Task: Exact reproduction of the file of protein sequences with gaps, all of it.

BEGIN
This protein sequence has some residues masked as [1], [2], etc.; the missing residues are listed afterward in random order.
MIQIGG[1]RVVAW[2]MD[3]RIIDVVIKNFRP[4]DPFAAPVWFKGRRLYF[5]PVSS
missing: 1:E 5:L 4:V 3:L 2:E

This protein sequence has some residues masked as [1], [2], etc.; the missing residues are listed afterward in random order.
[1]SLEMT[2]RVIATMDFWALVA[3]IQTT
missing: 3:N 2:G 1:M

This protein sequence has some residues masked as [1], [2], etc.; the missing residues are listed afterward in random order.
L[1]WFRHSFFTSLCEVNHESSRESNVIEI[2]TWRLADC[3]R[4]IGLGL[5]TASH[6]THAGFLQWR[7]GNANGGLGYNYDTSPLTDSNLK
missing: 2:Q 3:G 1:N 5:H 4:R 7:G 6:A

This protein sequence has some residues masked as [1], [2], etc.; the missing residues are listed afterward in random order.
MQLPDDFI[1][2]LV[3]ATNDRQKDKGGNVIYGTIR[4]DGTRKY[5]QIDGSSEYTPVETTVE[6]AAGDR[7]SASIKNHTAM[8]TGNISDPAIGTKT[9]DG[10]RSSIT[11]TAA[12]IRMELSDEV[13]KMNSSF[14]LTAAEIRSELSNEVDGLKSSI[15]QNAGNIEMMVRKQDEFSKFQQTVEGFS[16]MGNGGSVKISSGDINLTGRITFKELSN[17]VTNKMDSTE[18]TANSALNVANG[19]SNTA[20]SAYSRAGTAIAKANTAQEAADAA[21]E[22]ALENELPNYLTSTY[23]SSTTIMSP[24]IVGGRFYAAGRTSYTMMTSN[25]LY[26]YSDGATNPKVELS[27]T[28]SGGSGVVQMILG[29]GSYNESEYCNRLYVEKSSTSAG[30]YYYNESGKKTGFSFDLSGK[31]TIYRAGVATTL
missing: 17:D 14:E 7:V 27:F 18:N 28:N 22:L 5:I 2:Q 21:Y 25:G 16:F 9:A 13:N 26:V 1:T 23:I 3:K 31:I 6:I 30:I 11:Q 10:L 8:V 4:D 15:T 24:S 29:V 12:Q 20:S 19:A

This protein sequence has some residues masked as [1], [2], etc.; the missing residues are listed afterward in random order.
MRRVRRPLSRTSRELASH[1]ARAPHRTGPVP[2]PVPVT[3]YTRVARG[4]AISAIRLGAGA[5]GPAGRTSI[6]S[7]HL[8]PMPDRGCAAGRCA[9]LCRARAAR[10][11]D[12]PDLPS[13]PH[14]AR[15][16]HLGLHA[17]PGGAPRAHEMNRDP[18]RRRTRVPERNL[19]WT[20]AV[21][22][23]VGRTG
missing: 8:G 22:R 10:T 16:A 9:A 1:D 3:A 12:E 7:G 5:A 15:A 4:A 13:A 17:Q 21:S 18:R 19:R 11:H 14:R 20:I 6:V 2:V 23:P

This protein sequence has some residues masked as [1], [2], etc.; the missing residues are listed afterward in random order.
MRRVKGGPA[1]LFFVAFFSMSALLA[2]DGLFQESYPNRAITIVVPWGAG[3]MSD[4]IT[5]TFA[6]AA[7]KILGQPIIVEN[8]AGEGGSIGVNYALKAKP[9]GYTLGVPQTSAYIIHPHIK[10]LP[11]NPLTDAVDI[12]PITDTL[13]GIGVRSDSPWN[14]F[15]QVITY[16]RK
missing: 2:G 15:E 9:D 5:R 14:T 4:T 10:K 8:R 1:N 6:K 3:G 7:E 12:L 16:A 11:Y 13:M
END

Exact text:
This protein sequence has some residues masked as [1], [2], etc.; the missing residues are listed afterward in random order.
MIQIGG[1]RVVAW[2]MD[3]RIIDVVIKNFRP[4]DPFAAPVWFKGRRLYF[5]PVSS
missing: 1:E 5:L 4:V 3:L 2:E

This protein sequence has some residues masked as [1], [2], etc.; the missing residues are listed afterward in random order.
[1]SLEMT[2]RVIATMDFWALVA[3]IQTT
missing: 3:N 2:G 1:M

This protein sequence has some residues masked as [1], [2], etc.; the missing residues are listed afterward in random order.
L[1]WFRHSFFTSLCEVNHESSRESNVIEI[2]TWRLADC[3]R[4]IGLGL[5]TASH[6]THAGFLQWR[7]GNANGGLGYNYDTSPLTDSNLK
missing: 2:Q 3:G 1:N 5:H 4:R 7:G 6:A

This protein sequence has some residues masked as [1], [2], etc.; the missing residues are listed afterward in random order.
MQLPDDFI[1][2]LV[3]ATNDRQKDKGGNVIYGTIR[4]DGTRKY[5]QIDGSSEYTPVETTVE[6]AAGDR[7]SASIKNHTAM[8]TGNISDPAIGTKT[9]DG[10]RSSIT[11]TAA[12]IRMELSDEV[13]KMNSSF[14]LTAAEIRSELSNEVDGLKSSI[15]QNAGNIEMMVRKQDEFSKFQQTVEGFS[16]MGNGGSVKISSGDINLTGRITFKELSN[17]VTNKMDSTE[18]TANSALNVANG[19]SNTA[20]SAYSRAGTAIAKANTAQEAADAA[21]E[22]ALENELPNYLTSTY[23]SSTTIMSP[24]IVGGRFYAAGRTSYTMMTSN[25]LY[26]YSDGATNPKVELS[27]T[28]SGGSGVVQMILG[29]GSYNESEYCNRLYVEKSSTSAG[30]YYYNESGKKTGFSFDLSGK[31]TIYRAGVATTL
missing: 17:D 14:E 7:V 27:F 18:N 28:N 22:L 5:I 2:Q 21:Y 25:G 16:F 9:A 13:N 26:V 1:T 23:I 3:K 31:I 6:I 30:I 11:Q 10:L 8:V 4:D 15:T 24:S 29:V 12:Q 20:S 19:A

This protein sequence has some residues masked as [1], [2], etc.; the missing residues are listed afterward in random order.
MRRVRRPLSRTSRELASH[1]ARAPHRTGPVP[2]PVPVT[3]YTRVARG[4]AISAIRLGAGA[5]GPAGRTSI[6]S[7]HL[8]PMPDRGCAAGRCA[9]LCRARAAR[10][11]D[12]PDLPS[13]PH[14]AR[15][16]HLGLHA[17]PGGAPRAHEMNRDP[18]RRRTRVPERNL[19]WT[20]AV[21][22][23]VGRTG
missing: 8:G 22:R 10:T 16:A 9:A 1:D 3:A 12:E 7:G 5:A 15:A 4:A 13:A 17:Q 21:S 18:R 19:R 11:H 14:R 20:I 6:V 2:V 23:P

This protein sequence has some residues masked as [1], [2], etc.; the missing residues are listed afterward in random order.
MRRVKGGPA[1]LFFVAFFSMSALLA[2]DGLFQESYPNRAITIVVPWGAG[3]MSD[4]IT[5]TFA[6]AA[7]KILGQPIIVEN[8]AGEGGSIGVNYALKAKP[9]GYTLGVPQTSAYIIHPHIK[10]LP[11]NPLTDAVDI[12]PITDTL[13]GIGVRSDSPWN[14]F[15]QVITY[16]RK
missing: 2:G 15:E 9:D 5:R 14:T 4:T 10:K 8:R 1:N 6:K 3:G 7:E 12:L 16:A 11:Y 13:M